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We were hiking Half Dome (a 17-mile adventure) on what turned out to be the hottest day of the year. Although we brought what seemed to be way to much water, and remember water is heavy, we were going through our supply way to fast. I was hoping our water would last us to the top and back down to a little spring that flowed into a basin about the size of a small sink, big enough to submerge our bottles and refill. When we got there others were already filling up and we had to wait our turn when a group of four come drugging through stepping right into the precious reservoir turning it into a muddy mess. Yes, no one was amused, and yes, everyone was ticked off and even more so when the rude spring stompers showed absolutely no remorse.

It doesn’t take much to pollute clean water, but it sure takes time and effort to clean it up. The EPA (Environmental Protection Agency) is dealing with thousands of toxic waste sites in need of expensive cleanup. They got to be toxic waste sites because someone carelessly dumped enough toxic stuff to contaminate everything there.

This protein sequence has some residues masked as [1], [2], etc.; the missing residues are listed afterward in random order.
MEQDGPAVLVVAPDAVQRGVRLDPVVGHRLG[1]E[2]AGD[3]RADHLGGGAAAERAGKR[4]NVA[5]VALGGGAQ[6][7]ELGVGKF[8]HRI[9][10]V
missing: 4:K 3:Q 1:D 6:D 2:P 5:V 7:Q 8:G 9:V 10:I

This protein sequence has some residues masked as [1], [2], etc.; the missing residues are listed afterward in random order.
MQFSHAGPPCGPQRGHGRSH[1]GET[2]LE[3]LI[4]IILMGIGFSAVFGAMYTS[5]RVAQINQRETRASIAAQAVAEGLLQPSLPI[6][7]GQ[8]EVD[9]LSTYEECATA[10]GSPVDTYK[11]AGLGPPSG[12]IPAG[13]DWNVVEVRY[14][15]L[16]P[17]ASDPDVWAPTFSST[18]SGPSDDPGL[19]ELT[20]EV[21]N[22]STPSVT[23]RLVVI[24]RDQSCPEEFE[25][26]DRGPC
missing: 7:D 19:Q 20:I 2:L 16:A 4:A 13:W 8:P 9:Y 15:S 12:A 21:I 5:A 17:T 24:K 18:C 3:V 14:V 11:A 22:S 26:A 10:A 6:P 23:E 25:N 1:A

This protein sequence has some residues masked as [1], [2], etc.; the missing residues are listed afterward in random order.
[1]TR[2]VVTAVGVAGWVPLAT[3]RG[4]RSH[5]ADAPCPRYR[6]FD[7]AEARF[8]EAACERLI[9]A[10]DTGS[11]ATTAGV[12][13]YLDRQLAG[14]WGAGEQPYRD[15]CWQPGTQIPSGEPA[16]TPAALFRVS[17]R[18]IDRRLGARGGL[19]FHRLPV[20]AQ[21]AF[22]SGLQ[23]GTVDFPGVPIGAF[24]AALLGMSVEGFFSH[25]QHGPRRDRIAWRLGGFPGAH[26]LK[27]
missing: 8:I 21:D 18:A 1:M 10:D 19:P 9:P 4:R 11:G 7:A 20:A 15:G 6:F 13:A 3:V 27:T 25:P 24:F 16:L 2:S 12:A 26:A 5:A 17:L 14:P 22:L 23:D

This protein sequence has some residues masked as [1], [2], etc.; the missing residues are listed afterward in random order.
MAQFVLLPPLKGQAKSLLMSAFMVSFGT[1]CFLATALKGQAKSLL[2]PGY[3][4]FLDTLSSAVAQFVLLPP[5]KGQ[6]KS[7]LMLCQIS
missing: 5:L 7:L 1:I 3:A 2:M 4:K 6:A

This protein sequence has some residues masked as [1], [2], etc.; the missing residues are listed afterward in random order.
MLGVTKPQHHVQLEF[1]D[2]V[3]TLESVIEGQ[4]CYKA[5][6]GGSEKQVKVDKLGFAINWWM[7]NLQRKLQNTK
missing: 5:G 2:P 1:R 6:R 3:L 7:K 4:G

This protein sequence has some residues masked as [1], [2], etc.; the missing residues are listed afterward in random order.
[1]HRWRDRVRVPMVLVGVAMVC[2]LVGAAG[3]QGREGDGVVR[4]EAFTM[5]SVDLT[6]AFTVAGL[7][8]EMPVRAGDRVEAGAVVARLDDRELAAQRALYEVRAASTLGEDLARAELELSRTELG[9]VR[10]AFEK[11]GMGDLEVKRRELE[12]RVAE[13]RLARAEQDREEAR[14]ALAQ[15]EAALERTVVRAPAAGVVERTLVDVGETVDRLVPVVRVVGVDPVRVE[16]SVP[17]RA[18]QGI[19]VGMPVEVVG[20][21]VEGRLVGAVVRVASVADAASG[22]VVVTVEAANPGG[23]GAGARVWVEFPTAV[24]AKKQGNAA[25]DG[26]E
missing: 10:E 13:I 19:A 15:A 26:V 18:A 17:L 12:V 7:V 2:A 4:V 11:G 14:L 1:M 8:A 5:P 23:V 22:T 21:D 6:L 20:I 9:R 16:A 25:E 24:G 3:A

Our words, our tongues, our communications have the potential to be like precious fresh water, refreshing the hearer, encouraging and blessing the recipients. But they also have the potential to be toxic, be destructive, contaminating hearts and minds, often for a very long time. The words of a whisperer are like delicious morsels; they go down into the inner parts of the body” Proverbs 18:8 (ESV). “With it (our tongue, mouth, communications) we bless our Lord and Father, and with it we curse people who are made in the likeness of God. From the same mouth come blessing and cursing. My brothers, these things ought not to be so. Does a spring pour forth from the same opening both fresh and salt water?”James 3:9-11 (ESV, parenthesis mine).

So, how is it with your mouth, the words that come from your lips or your fingertips? Are they careless, mean, destructive, negative, hurtful, rude, vile, incendiary, gossipy, toxic, sarcastic, prideful, bitter, malicious, rash, thoughtless, manipulative, untruthful, misinformed, meddling, aggressive, attacking, impolite and lacking in what they could be and should be? And how often do you justify your toxic tongue by claiming justified anger, superior information, better understanding, the wrong of others, your own pain and woundedness? As loose as we might play with our words and lips, as much as we might justify ourselves, God is crystal clear when it comes to our mouths, the way we should use our words. But I tell you that men will have to give account on the day of judgment for every careless word they have spoken” Matthew 12:36 (NIV).

“Out of the same mouth come praise and cursing. My brothers, this should not be “ James 3:10 (NIV).